Gone are the days when you prepare a marketing plan in January and execute for the rest of the year. Things used to change on a monthly or weekly basis, based on sales, media metrics, online volume or consumer engagement data. Now they change on a daily, even hourly, basis. Leadership has to trust those people managing their social media channels to be engaged and responsive in a nanosecond, or the window of opportunity to be responsive will be closed.

    Red tape, executive reviews and long approval processes do not fit into the fast-moving world of social media, and most businesses have not adequately adopted new processes to accommodate the speed of execution. If your leadership team is still struggling to understand social media, how to use it, or why you should use it, then start small, share updates regularly and give your efforts time to prove their value.

    1. Know what you already have

    Understand your target customers and engage them in the right place at the right time with the right information. You cannot simply replicate what others are doing — not even your competitors. Social media content should be original, unique, relevant to the reader and align with your brand.

    Content can come in many forms, such as blog postings, articles, videos, photos, whitepapers, industry and company news, or exclusive content. You probably already have an arsenal of materials that you could post. They just need to be packaged properly for social media posts.

    1. Consider the channel

    When planning for social media content, think about what channel is being used and what message is being posted there. For example, Facebook may be a place where you post several times a week and could feature materials ranging from a newspaper article to team celebration photos.

    Don’t be afraid to get personal when appropriate since social media users expect a chance to see the human side of organizations. LinkedIn may be best suited for more credible content and thought leadership on various subjects related to your business or industry.

    1. Social media is evolving and nobody’s doing it perfectly

    Just when we think we understand social media channels and apps, a whole new breed of tools pops up overnight. The truth is, even the savviest firms feel the pressure to keep up and stay ahead. Even prominent companies that have been at the forefront of the social media movement have stubbed their toe a time or two — Apple, Kenneth Cole and even Facebook itself included among them. Learn from their mistakes and be willing to make a few of your own.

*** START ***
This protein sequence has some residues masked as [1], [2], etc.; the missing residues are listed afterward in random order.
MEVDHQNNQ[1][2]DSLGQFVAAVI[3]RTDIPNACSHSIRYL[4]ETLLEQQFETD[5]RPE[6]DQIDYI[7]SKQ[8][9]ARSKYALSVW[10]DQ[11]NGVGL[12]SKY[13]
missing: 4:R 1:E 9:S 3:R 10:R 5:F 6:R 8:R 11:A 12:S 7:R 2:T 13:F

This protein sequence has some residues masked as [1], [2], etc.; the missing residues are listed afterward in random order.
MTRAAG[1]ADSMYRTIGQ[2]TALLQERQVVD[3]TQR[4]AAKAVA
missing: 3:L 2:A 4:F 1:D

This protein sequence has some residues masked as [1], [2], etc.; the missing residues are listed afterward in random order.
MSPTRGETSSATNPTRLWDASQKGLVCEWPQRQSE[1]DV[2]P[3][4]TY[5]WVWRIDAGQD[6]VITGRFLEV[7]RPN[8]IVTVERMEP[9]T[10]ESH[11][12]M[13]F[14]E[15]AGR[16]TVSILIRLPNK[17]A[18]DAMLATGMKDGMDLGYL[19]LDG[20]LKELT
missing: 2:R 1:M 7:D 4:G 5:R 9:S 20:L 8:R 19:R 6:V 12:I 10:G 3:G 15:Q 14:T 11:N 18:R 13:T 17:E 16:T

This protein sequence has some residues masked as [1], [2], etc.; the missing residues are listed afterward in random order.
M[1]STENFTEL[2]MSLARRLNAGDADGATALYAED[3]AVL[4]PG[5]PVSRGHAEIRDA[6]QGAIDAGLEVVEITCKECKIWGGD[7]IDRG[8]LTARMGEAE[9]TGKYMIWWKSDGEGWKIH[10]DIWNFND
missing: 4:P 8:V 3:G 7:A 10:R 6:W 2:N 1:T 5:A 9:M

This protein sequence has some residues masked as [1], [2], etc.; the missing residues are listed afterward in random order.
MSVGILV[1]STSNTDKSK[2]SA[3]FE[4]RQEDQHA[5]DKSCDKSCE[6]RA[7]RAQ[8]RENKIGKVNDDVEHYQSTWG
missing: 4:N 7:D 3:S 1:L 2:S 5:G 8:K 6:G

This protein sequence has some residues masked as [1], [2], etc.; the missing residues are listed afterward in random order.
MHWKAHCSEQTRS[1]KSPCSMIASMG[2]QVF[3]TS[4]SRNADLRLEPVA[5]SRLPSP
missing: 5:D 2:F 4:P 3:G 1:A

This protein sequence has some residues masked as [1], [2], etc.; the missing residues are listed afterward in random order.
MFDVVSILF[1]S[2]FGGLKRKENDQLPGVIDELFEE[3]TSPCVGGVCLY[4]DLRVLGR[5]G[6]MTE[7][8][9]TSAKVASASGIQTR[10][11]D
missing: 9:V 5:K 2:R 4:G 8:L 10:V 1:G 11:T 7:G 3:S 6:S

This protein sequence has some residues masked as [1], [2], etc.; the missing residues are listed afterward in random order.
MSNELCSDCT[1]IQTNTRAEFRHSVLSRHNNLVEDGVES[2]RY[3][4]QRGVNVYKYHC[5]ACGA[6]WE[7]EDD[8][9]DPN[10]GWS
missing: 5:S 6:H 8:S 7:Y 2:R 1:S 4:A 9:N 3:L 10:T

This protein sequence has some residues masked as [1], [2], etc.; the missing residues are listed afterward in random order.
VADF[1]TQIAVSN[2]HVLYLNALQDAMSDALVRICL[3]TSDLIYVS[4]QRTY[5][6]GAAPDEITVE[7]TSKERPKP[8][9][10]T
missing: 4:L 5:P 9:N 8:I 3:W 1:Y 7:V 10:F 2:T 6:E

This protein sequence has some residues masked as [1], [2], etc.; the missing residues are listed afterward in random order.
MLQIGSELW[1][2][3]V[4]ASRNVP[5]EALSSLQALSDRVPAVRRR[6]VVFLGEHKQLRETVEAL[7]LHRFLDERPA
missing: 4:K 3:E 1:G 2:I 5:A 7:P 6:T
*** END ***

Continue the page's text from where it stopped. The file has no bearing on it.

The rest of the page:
Follow other companies that you like, both in your industry and outside, to see what they’re posting and to generate ideas for your own social media efforts. It’s never too late to get in the game!

    {This article was originally posted in the October 2014 Business Journals publication}

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    The Paradox of Leading a Social Business, recently published in the MIT Sloan Management Review, struck me as a great article on the evolution of social media and integration into marketing efforts.  It reminds us that social media continues to change and many successful plans begin – as they should – as grassroots efforts.  The key is to regularly use the various platforms so you can engage and interpret how your users would like to have the conversation with you – then you adapt to their feedback.

    “The result of this approach to social business leadership yields a recursive feedback loop. Leaders set a vision for social business in their organization; employees execute that vision, with results that may differ somewhat from expectations. Grass-roots champions then provide feedback to leaders on strengths, weaknesses, opportunities, and threats of the initiatives. This feedback allows leaders to refine their vision and set the compass for the next stage of the journey.”

    An example of this from our agency:  When I opened SK&Co, my press kits were actually a leather luggage tag – a nod to our brand being synonymous with a train station.  Each tag contained agency information and my business card neatly folded into the luggage tag and packaged in clear, branded boxes that could be mailed.  Recipients loved the luggage tags and actually wanted to use them.  Pretty soon I was receiving pictures from destinations where my clients, friends and associates were traveling with their Station K & Co luggage tag!

    This inspired us to continue using luggage tags as a marketing tool, and we mail out new ones each year over the holidays to thank our clients and business partners.  We encourage them to shoot photos of their luggage tags during their journeys and post on our Facebook and Twitter pages.  We’ve seen them travel all over the world – from London to New Zealand, to Hawaii and Alaska, to New York, Arizona, LA and Florida.  This initiative became popular because it evolved organically – we listened to how people wanted to engage with us and made that exchange part of our campaigns.

    Your turn. Let us know how the evolution of social business has impacted you in the comments below.

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    It’s impossible to miss Procter & Gamble’s presence at the Winter Games. What began in 2012 as a long-term relationship with the Olympics has been expertly executed as a fully integrated worldwide marketing campaign as the “Proud Sponsor Of Moms.” The global campaign brings together 34 brands under the P&G umbrella, and will feature sponsorship of 150 athletes. How did they pull this off? The outstanding execution of P&G’s marketing campaign is built on these key pillars:

    1. Expanded Sponsorship

    2. Tailored Messaging

    3. Staying True To Their Brand

    4. Bringing Content Marketing To Sports Marketing.